Before cashing out your 401(k) for immediate funds, consider the potential long-term consequences. In this blog, we’ll discuss important factors to consider regarding your retirement savings and what you need to know to make informed decisions.
You know the goal of your 401(k) plan is to save. But while you’ve been working hard to contribute part of your salary, life may get in the way. However, cashing out your 401(k) is a heavy decision and shouldn’t be made lightly – but it may be necessary. Here’s what you need to know if you are considering cashing out a 401(k).
401(k) Plans 101
An employer-sponsored 401(k) plan encourages you to save for retirement by allowing pre-tax contributions from your paycheck and tax-deferred growth on your investments. The downside is that you can’t withdraw the money before you turn 59½ years old unless you are experiencing a serious financial hardship or are willing to incur a 10% penalty — and both options have additional consequences you need to consider before making an early withdrawal.
Hoping to get a penalty-free early 401(k) withdrawal as part of the federal government’s COVID-19 relief efforts? Unfortunately, that’s no longer valid. A program implemented during the early days of the pandemic allowed people younger than 59½ to take up to $100,000 from their retirement accounts without the usual 10% penalty. But that program was discontinued in 2021.
If you’ve explored all other options and still feel like you need to access your 401(k) funds and cash out, there are ways to do so without a penalty. Which we will discuss later.
What the Data Shows
Saving for retirement requires looking at the big picture, but it can be dispiriting when your 401(k) or other retirement plan takes a beating — a common plight for American workers last year.
The average balance in a 401(k) plan tumbled 20.5% in 2022, reducing employee nest eggs to $103,900 at the end of 2022, according to new data. That compares with an average balance of $130,700 a year earlier, citing an analysis of 22 million retirement plan participants.
Not surprisingly, anxiety about having enough money socked away for your golden years are also on the rise, with Americans stressed over their declining balances and rising inflation. One recent study found that workers now anticipate needing $1.25 million for a more comfortable retirement — a hefty 20% jump from 2021. Despite the data, Americans continue to put money in their 401(k)s. The contribution rate held relatively steady at 13.7% last year, and about one-third of workers increased how much they put away.
If you are considering making an early withdrawal from your 401(k), your first step is to find out if your plan allows one. Not all plans do. Taking money out of your 401(k) retirement plan early might sound better than borrowing money or putting a large expense on a credit card. But if you cash out your 401(k) or access your funds before you reach the age of 59 1/2, you will likely face a 10% early withdrawal penalty on the sum you took out. What that means is if you take out $5,000 at age 48, you’ll lose $500 as a penalty, and you’ll pay personal income tax on the whole $5,000.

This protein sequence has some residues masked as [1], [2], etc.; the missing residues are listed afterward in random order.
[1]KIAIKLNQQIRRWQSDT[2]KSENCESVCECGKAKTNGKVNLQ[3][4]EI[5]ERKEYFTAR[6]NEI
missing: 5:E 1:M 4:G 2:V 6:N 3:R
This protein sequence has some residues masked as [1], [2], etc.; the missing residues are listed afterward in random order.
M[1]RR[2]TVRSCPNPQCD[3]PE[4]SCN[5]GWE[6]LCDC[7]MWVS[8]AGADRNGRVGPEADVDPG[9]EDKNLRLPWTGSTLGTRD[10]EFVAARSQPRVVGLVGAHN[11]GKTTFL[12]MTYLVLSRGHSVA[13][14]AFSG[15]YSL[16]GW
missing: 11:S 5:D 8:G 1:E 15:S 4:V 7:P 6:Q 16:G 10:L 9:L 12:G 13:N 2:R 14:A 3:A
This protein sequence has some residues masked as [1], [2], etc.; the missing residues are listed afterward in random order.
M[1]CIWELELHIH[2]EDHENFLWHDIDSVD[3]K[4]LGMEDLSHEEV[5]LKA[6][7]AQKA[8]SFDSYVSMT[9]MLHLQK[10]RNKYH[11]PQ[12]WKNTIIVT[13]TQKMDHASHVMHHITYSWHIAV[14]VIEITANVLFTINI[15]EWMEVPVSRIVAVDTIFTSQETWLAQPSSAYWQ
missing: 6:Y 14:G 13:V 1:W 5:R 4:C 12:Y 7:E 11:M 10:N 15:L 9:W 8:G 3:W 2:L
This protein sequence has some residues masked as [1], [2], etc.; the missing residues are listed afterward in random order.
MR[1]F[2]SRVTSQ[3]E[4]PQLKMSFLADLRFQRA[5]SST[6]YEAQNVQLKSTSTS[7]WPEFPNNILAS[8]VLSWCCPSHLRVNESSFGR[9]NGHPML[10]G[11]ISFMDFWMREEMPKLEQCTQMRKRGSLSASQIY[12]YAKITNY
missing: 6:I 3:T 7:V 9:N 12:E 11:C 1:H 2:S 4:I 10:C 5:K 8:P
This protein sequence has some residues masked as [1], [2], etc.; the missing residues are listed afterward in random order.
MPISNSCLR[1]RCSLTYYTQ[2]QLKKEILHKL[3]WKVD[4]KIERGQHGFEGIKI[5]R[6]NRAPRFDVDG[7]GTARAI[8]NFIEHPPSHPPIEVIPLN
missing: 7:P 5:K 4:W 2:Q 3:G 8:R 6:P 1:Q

Long-Term Drawbacks of Withdrawing From Your 401(k) Early
Because 401(k)s are set up as retirement plans, cashing out early can set you back considerably. You will have less money now because of the penalty and tax, and you’ll lose even more over the long term because your money will not have the opportunity to grow or be matched by your employer in the years until you retire.
Waiting to cash out your 401(k) during times of volatility may give your account time to recover and help protect your nest egg. It’s essential to assess and prioritize your retirement savings strategies to help ensure a comfortable retirement, even during economic uncertainty.
Tips for Withdrawing From Your 401(k) Effectively
When you are ready to withdraw funds from your 401(k), you still want to be strategic. Follow these pointers:
- After you’ve left your job, wait until after 59 1/2 to withdraw money from your 401(k).
- If you’re withdrawing early, ensure your situation qualifies for a penalty-free exception.
- Don’t leave your job until you turn 55 to withdraw money without penalty.
- If you want to withdraw early, determine if you qualify for penalty-free distributions under rule 72(t) from the IRS, which requires you to take equal periodic payments for at least five years until you’re at least 59 1/2.
- Consider reinvesting 401(k) withdrawals in an annuity.
There may be a few reasons why you would consider withdrawing from your 401(k). The simplest answer may be that you’re in retirement. Other reasons include urgent medical expenses, burial costs, or other immediate needs that you can’t avoid. In such cases, it may be necessary to cash out your 401(k) – despite the financial consequences. But before doing so, consider these five factors:
1. Cash Flow